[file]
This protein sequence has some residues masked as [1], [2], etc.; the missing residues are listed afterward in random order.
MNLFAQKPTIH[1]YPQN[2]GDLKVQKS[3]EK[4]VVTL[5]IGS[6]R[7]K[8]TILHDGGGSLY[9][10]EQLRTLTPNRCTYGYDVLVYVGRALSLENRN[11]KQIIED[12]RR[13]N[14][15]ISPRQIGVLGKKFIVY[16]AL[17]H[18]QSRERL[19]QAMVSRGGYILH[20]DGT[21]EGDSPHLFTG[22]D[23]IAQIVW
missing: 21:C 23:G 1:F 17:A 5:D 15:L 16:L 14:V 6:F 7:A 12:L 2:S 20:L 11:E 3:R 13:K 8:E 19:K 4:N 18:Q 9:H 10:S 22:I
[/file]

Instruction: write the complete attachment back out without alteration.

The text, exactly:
This protein sequence has some residues masked as [1], [2], etc.; the missing residues are listed afterward in random order.
MNLFAQKPTIH[1]YPQN[2]GDLKVQKS[3]EK[4]VVTL[5]IGS[6]R[7]K[8]TILHDGGGSLY[9][10]EQLRTLTPNRCTYGYDVLVYVGRALSLENRN[11]KQIIED[12]RR[13]N[14][15]ISPRQIGVLGKKFIVY[16]AL[17]H[18]QSRERL[19]QAMVSRGGYILH[20]DGT[21]EGDSPHLFTG[22]D[23]IAQIVW
missing: 21:C 23:G 1:F 17:A 5:D 15:L 16:L 14:V 6:F 7:A 12:L 2:S 20:L 11:E 3:R 13:K 8:E 19:K 4:N 18:Q 9:H 10:S 22:I